That, by the way, is only a 365 percent increase in 60 years—half the the estimated inflation rate of 743.87 percent for the period.
On the other hand, there is a City of Vancouver license department bill dated December 23rd, 1959, for “BEAUTY PARLOUR”, at “$15.00″—the annual business license fee.
As of 2019 the annual business licence for a beauty parlour is $276, which is a 1,740 percent increase since 1959—more than double the estimated inflation rate.
In much the same style as the 1958 telephone directory ad is a one-colour, one-sided, postcard-sized handbill from sometime after March 1959 (judging by the “RE 6-0621” telephone number).
The handbill features the following “announcement” about “Wesley’s Hairstyles”, located at 1812 West Broadway:
“Mr. Wesley has just returned from an extensive tour. In the past months he has won several international trophys [sic] for hair styling. His last trophy was won in Southern California in hair cutting competition.”
Under a head-and-shoulders photo of the same well-coiffed man from the telephone directory ad is the cutline: “Mr. Wesley, Miss Edith, Miss Florence. We specialize in all phases of Beauty Culture.”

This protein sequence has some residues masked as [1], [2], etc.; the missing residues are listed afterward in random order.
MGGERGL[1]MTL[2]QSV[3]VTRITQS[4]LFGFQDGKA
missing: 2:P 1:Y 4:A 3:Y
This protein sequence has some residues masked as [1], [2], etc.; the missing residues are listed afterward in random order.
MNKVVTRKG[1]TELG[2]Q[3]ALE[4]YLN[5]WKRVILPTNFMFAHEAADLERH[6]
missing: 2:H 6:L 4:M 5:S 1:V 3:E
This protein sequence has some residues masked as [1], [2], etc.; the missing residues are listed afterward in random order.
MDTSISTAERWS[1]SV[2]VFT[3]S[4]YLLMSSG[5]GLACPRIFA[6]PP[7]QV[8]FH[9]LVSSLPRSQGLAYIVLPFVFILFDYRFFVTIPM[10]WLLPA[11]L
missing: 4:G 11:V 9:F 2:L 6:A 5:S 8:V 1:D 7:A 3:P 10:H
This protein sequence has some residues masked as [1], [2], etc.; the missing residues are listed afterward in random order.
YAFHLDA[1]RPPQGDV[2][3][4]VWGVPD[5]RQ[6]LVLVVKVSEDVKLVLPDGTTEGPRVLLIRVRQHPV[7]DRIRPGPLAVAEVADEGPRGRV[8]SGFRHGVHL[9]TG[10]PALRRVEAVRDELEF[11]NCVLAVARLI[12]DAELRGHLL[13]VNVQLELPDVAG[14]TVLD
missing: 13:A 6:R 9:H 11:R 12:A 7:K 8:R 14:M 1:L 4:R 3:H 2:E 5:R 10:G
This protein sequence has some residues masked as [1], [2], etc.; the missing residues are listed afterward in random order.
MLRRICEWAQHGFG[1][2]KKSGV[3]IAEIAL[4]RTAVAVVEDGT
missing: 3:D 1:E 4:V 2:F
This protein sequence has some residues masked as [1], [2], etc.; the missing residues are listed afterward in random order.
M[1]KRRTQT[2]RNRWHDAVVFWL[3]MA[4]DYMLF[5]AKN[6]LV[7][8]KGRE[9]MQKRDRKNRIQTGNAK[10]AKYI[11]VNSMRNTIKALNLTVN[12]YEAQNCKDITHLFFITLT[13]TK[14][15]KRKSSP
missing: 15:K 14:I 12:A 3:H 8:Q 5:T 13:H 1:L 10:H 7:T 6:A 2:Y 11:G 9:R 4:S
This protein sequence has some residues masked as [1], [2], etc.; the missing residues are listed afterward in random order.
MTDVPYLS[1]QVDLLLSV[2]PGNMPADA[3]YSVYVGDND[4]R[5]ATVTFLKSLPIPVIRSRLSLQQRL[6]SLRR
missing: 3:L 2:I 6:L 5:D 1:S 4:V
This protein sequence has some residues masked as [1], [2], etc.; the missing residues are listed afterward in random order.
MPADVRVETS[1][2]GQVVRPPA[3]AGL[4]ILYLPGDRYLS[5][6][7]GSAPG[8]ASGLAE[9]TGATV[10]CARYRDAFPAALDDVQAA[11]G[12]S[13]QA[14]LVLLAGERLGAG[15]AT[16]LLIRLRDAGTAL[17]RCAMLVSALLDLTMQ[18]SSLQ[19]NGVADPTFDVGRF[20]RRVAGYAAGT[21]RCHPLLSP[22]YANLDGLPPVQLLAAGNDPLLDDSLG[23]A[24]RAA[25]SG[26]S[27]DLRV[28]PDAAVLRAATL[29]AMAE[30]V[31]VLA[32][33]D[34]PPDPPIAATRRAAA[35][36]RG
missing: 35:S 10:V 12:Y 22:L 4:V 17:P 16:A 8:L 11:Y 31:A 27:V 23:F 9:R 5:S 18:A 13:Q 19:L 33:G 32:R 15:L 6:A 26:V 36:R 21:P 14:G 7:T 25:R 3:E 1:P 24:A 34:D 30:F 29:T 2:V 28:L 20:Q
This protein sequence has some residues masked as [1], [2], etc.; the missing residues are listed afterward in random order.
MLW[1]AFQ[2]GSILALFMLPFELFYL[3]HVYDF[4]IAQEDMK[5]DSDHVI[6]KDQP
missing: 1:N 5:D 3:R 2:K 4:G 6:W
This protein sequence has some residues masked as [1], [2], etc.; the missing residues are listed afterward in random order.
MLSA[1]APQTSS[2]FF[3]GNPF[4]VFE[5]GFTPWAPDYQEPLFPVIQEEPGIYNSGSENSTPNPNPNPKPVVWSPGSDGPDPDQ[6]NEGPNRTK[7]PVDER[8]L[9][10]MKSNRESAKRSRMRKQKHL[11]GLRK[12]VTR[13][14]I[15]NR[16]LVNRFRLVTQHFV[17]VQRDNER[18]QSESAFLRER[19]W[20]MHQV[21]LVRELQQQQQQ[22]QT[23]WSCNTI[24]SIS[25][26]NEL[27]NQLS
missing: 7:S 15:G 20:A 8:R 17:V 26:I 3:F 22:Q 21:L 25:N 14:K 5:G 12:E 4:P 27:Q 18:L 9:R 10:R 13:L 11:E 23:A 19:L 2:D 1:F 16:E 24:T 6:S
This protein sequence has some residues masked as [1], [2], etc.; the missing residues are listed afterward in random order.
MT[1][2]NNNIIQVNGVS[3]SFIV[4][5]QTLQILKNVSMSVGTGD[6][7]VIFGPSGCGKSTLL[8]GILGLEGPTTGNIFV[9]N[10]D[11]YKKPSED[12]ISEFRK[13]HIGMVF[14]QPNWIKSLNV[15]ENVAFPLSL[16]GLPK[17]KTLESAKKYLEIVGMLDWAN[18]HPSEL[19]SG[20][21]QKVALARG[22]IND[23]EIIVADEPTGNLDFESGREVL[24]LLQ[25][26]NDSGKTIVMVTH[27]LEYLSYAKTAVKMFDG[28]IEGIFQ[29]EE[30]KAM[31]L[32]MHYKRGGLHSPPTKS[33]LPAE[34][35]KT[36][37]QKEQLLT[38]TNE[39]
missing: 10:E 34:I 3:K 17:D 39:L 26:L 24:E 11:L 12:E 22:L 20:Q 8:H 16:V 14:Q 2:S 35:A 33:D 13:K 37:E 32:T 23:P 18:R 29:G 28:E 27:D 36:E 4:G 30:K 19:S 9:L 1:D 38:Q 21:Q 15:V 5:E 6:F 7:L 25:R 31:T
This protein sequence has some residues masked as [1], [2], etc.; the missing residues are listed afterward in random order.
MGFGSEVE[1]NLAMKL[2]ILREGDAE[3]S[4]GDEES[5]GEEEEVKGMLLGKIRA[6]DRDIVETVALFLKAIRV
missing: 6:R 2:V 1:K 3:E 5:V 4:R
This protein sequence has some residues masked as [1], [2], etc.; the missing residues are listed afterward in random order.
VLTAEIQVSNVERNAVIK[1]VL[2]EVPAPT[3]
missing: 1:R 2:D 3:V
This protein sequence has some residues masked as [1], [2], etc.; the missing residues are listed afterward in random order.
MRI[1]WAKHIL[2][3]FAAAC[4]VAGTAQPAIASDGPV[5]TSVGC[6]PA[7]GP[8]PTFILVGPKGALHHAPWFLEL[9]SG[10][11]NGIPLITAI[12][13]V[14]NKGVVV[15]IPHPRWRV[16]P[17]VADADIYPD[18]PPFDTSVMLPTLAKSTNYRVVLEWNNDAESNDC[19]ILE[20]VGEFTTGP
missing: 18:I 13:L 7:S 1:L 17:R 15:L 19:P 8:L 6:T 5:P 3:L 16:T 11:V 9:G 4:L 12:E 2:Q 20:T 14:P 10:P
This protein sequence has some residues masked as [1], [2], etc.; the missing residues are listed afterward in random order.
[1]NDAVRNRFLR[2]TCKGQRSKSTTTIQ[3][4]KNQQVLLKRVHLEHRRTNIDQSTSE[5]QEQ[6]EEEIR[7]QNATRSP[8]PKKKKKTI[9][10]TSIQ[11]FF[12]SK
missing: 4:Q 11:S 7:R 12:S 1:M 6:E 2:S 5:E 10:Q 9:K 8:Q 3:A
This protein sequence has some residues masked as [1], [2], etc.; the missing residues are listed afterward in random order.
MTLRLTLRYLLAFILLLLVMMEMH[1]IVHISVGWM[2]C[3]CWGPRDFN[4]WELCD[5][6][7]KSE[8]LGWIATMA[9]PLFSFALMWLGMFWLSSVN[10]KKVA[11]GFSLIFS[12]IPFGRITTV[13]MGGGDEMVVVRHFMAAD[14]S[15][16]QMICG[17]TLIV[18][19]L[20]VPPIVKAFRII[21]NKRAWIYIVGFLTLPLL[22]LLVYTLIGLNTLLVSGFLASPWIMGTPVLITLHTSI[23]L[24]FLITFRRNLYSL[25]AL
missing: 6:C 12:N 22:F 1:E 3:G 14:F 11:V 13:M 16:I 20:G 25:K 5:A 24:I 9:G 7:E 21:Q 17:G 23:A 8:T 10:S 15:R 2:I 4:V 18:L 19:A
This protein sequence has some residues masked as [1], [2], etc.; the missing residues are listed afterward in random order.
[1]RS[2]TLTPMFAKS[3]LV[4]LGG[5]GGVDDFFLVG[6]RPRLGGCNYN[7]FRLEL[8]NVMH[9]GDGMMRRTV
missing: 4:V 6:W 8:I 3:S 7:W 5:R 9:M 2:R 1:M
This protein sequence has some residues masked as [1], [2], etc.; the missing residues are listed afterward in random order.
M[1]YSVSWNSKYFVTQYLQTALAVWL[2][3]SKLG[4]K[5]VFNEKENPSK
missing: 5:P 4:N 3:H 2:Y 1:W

Finally there are two 1959 bills from CKWX Radio (“1130 kcs”, “50,000 watts”, “MUtual 4-5131”).
These are for November and December and amount to $81 and $82 respectively. The service rendered was apparently live advertising announcements (“anns”) by the on-air announcers (a.k.a, disk jockeys, or DJs), at $1 a pop: 7 announcements carried over from October, 75 in November and another 82 in December.
The choice of CKWX is notable. With its 50,000-watt transmitter, it enjoyed a bigger reach than any radio station in the Vancouver market besides the CBC. And in 1959 it was riding high with a youth-oriented, Top 40 rock 'n roll format. So it was one of the places to advertise if you wanted to reach a younger audience.
Things like beauty parlours aren’t necessarily a joy forever
A lot of specific things mentioned in this post are vanished and forgotten history.
There is nothing online to indicate that Wesley’s Colonial House ever existed. I would have to resort to physical documentation, such as old telephone directories, to bracket its longevity as a business.